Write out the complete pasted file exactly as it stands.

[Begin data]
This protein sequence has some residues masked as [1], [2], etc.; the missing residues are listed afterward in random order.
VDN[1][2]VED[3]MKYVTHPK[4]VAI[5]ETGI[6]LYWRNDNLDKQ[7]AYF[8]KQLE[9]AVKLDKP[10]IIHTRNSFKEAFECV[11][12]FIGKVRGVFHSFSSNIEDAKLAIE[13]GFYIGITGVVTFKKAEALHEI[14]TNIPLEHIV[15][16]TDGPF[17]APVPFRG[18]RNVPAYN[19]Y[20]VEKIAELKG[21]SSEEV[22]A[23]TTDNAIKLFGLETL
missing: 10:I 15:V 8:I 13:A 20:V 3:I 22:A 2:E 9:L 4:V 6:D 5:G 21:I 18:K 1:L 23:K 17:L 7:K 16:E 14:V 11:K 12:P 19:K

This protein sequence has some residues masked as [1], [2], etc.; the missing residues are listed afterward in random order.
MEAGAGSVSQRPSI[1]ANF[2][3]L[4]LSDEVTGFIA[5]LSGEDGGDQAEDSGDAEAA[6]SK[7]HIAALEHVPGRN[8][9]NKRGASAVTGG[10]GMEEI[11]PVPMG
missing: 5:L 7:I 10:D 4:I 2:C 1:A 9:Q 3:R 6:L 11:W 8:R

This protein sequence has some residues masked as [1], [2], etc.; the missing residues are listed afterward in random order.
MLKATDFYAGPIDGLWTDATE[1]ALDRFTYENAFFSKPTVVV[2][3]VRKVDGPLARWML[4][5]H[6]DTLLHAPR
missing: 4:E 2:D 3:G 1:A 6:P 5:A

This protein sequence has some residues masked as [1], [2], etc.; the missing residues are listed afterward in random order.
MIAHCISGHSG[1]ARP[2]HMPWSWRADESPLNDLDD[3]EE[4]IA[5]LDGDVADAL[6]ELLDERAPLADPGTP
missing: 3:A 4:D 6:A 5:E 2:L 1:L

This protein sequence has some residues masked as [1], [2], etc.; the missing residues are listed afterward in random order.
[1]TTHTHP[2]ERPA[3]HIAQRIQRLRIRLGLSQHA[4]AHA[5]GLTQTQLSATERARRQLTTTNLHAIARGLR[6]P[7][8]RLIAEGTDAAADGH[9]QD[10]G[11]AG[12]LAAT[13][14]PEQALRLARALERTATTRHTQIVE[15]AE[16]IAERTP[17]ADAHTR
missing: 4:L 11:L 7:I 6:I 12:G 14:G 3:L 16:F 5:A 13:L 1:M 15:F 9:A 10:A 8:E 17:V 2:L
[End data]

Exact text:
This protein sequence has some residues masked as [1], [2], etc.; the missing residues are listed afterward in random order.
VDN[1][2]VED[3]MKYVTHPK[4]VAI[5]ETGI[6]LYWRNDNLDKQ[7]AYF[8]KQLE[9]AVKLDKP[10]IIHTRNSFKEAFECV[11][12]FIGKVRGVFHSFSSNIEDAKLAIE[13]GFYIGITGVVTFKKAEALHEI[14]TNIPLEHIV[15][16]TDGPF[17]APVPFRG[18]RNVPAYN[19]Y[20]VEKIAELKG[21]SSEEV[22]A[23]TTDNAIKLFGLETL
missing: 10:I 15:V 8:I 13:A 20:V 3:I 22:A 2:E 9:L 4:V 6:D 5:G 21:I 18:K 1:L 23:K 17:L 7:K 16:E 14:V 11:K 12:P 19:K

This protein sequence has some residues masked as [1], [2], etc.; the missing residues are listed afterward in random order.
MEAGAGSVSQRPSI[1]ANF[2][3]L[4]LSDEVTGFIA[5]LSGEDGGDQAEDSGDAEAA[6]SK[7]HIAALEHVPGRN[8][9]NKRGASAVTGG[10]GMEEI[11]PVPMG
missing: 5:L 7:I 10:D 4:I 2:C 1:A 9:Q 3:R 6:L 11:W 8:R

This protein sequence has some residues masked as [1], [2], etc.; the missing residues are listed afterward in random order.
MLKATDFYAGPIDGLWTDATE[1]ALDRFTYENAFFSKPTVVV[2][3]VRKVDGPLARWML[4][5]H[6]DTLLHAPR
missing: 4:E 2:D 3:G 1:A 6:P 5:A

This protein sequence has some residues masked as [1], [2], etc.; the missing residues are listed afterward in random order.
MIAHCISGHSG[1]ARP[2]HMPWSWRADESPLNDLDD[3]EE[4]IA[5]LDGDVADAL[6]ELLDERAPLADPGTP
missing: 3:A 4:D 6:A 5:E 2:L 1:L

This protein sequence has some residues masked as [1], [2], etc.; the missing residues are listed afterward in random order.
[1]TTHTHP[2]ERPA[3]HIAQRIQRLRIRLGLSQHA[4]AHA[5]GLTQTQLSATERARRQLTTTNLHAIARGLR[6]P[7][8]RLIAEGTDAAADGH[9]QD[10]G[11]AG[12]LAAT[13][14]PEQALRLARALERTATTRHTQIVE[15]AE[16]IAERTP[17]ADAHTR
missing: 4:L 11:L 7:I 6:I 12:G 14:G 3:L 16:F 5:A 13:L 1:M 15:F 9:A 10:A 8:E 17:V 2:L